Battle of Minorca
|20th May 1756|
|British Fleet, John Byng|
|Defiance||60||Thomas Andrews†||14 killed, 15 Wounded|
|Portland||50||Patrick Baird||6 killed, 20 wounded|
|Lancaster||66||George Edgcumbe||1 killed, 14 wounded|
|Buckingham||68||Michael Everitt||Squadron Flagship 3 killed, 7 wounded|
|Le Captain||64||Charles Catford||6 killed, 30 wounded|
|Intrepid||64||James Young||9 killed, 36 wounded|
|Princess Louisa||60||Thomas Noel†||3 killed, 13 wounded|
|Le Trident||64||Philip Durell|
|Ramillies||90||Arthur Gardiner||Fleet Flagship no casualties|
|Phoenix||24||Augustus John Hervey|
|French Fleet, Roland-Michel Barrin de La Galissonière|
|Orphee||64||10 killed, 0 wounded?|
|Hippopotame||50||2 killed, 10 wounded|
|Redoutable||74||Squadron Flagship 3 wounded|
|Foudroyant||80||Fleet Flagship 2 killed, 10 wounded|
|Le Téméraire||74||15 wounded|
|Le Content||64||5 killed, 19 wounded|
|Lion||64||2 killed, 7 wounded|
|Couronne||74||Squadron Flagship 3 wounded|
|Triton||64||5 killed, 14 wounded|
|Notes on Action|
|The wind was for the most part easterly until 9 P.M. on the 18th, when a brisk northerly breeze sprang up; and the squadron, having sailed large all night, sighted Minorca at daybreak next morning. Byng at once sent ahead the Phoenix, Chesterfield and Dolphin to reconnoitre the mouth of Mahon Harbour, to pick up intelligence, and to endeavour to send ashore a letter to General Blakeney. Captain the Hon. Augustus John Hervey, the senior officer of the advanced squadron, drew in with the shore and endeavoured to communicate with the castle of St. Philip; but, before be could effect anything, the enemy's fleet appeared in the S.E., and the detachment had to be recalled.|
Vice-Admiral Byng then stood towards the foe and made the signal for a general chase. Both squadrons made sail towards one another; and at 2 P.M. the British Commander-in-Chief made the signal for a line of battle ahead. But, the wind dropping, this order could not be properly carried out. In the meantime he took the precaution of reinforcing such of the ships as were most weakly manned, by means of drafts from the frigates; and he directed that the Phoenix, which had been reported as unfit for general service, should be made ready to act as a fireship in case of necessity. At about six o'clock in the evening the enemy advanced in order, with twelve ships of the line and five frigates; the van being commanded by M. Glandevez, the centre by M. de La Galissonniere, and the rear by M. de La Clue. An hour later the French tacked, and went away a distance of about six miles, with a view to gaining the weather-gage; and Byng, to preserve that advantage, tacked likewise On the following morning two tartans, which had been sent out by M. de Richelieu with soldiers to reinforce M. de La Galissonniere, were chased by the British ships, one of them being taken by the Defiance, and the other escaping. That morning at daybreak, the weather was hazy, and the enemy was not at once seen; but, a little later, he came in sight in the S.E.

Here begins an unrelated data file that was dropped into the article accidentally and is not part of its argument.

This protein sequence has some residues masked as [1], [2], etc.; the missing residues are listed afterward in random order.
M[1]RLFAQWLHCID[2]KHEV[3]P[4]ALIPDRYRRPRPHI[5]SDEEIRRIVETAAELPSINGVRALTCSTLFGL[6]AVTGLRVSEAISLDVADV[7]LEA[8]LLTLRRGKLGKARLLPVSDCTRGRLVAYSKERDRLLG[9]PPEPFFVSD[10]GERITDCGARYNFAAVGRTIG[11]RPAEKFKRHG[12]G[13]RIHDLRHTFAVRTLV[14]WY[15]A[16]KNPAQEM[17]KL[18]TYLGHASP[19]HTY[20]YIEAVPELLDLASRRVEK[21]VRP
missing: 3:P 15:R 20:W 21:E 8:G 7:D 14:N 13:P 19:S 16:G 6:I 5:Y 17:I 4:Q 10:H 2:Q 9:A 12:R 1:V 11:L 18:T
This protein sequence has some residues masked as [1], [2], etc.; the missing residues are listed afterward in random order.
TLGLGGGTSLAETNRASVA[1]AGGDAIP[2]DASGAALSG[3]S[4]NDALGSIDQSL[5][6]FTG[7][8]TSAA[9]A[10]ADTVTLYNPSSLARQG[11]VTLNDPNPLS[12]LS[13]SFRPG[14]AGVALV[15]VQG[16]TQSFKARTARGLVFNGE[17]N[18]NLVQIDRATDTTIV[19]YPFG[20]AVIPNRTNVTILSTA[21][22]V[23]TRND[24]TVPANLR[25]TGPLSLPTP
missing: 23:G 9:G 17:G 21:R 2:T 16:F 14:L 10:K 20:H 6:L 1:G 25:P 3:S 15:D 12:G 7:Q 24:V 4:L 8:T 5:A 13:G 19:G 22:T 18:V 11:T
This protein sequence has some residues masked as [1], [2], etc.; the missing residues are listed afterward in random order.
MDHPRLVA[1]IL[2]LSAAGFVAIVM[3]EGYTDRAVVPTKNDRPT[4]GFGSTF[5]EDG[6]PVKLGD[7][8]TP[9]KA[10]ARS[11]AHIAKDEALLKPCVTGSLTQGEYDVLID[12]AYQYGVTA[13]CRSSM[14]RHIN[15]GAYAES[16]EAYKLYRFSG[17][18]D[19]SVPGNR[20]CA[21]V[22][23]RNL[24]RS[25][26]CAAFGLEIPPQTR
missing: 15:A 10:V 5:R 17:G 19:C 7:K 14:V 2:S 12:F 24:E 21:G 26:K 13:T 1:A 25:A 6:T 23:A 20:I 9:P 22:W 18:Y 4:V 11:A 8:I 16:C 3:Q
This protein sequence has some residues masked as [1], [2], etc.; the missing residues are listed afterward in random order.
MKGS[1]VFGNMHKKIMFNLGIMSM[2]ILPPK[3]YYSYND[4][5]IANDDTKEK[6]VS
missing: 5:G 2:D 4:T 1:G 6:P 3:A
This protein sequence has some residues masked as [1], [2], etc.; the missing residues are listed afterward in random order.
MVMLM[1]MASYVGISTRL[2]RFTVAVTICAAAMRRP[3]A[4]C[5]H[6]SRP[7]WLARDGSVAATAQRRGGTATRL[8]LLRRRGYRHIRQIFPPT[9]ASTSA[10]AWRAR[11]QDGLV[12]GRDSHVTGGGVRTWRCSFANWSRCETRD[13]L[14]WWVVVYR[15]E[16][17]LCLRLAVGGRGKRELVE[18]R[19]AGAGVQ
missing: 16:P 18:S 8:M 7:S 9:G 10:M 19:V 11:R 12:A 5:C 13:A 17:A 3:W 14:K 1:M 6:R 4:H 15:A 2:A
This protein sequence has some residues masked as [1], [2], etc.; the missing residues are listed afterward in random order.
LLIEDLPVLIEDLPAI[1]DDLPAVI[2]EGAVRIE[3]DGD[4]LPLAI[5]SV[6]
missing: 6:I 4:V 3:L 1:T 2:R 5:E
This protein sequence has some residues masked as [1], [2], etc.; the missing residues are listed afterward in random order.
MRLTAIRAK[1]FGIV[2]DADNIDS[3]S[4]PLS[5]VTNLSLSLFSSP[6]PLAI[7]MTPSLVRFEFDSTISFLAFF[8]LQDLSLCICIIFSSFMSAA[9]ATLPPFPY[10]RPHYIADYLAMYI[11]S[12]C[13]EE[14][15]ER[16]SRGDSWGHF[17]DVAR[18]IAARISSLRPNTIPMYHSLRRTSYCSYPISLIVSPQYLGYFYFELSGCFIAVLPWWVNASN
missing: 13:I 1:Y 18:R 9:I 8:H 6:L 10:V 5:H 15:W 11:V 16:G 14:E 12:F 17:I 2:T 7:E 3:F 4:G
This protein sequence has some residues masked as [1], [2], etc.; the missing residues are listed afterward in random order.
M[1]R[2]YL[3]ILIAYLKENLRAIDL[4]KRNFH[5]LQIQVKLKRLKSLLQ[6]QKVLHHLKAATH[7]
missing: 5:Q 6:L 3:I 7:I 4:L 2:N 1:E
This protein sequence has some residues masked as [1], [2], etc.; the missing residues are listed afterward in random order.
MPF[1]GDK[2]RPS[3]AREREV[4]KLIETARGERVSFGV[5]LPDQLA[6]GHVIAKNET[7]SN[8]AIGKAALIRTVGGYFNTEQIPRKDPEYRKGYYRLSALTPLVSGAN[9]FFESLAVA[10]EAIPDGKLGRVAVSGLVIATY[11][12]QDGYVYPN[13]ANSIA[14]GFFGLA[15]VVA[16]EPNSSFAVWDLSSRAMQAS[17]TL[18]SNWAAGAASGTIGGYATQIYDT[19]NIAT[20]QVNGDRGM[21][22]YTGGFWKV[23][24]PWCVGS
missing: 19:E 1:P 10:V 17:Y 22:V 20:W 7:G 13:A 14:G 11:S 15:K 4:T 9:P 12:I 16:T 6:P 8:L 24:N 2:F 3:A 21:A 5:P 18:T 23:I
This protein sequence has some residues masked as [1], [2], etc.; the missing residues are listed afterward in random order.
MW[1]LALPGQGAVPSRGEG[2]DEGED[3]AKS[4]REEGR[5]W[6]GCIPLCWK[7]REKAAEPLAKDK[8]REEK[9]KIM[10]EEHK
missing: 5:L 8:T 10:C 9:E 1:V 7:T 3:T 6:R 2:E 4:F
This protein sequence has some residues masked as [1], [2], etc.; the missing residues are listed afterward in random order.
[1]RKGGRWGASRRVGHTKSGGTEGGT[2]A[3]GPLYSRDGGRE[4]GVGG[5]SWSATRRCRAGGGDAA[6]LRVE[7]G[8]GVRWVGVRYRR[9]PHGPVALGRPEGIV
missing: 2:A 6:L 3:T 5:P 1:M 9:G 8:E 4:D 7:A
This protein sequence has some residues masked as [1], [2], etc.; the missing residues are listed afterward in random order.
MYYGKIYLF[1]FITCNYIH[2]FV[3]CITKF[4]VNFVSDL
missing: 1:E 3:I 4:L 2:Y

Captain Mahan's account of the action which followed may be here quoted, as it admirably summarises "The two fleets," he writes, " having sighted each other on the morning of May 20th, were found after a series of manoeuvres both on the port tack, with an easterly wind, heading southerly, the French to leeward, between the English and the harbour. Byng ran down in line ahead off the wind, the French remaining by it, so that when the former made the signal to engage, the fleets were not parallel, but formed an angle of from 30 to 40 degrees. The attack which Byng by his own account meant to make, each ship against its opposite in the enemy's line, difficult to carry out under any circumstances, was here further impeded by the distance between the two rears being much greater than that between the vans; so that his whole line could not come into action at the same moment. When the signal was made, the van ships kept away in obedience to it, and ran down for the French so nearly head on as to sacrifice their artillery fire in great measure. They received three raking broadsides and were seriously dismantled aloft. The sixth English ship'' (Intrepid) "counting from the van, had her foretopmast shot away, flew up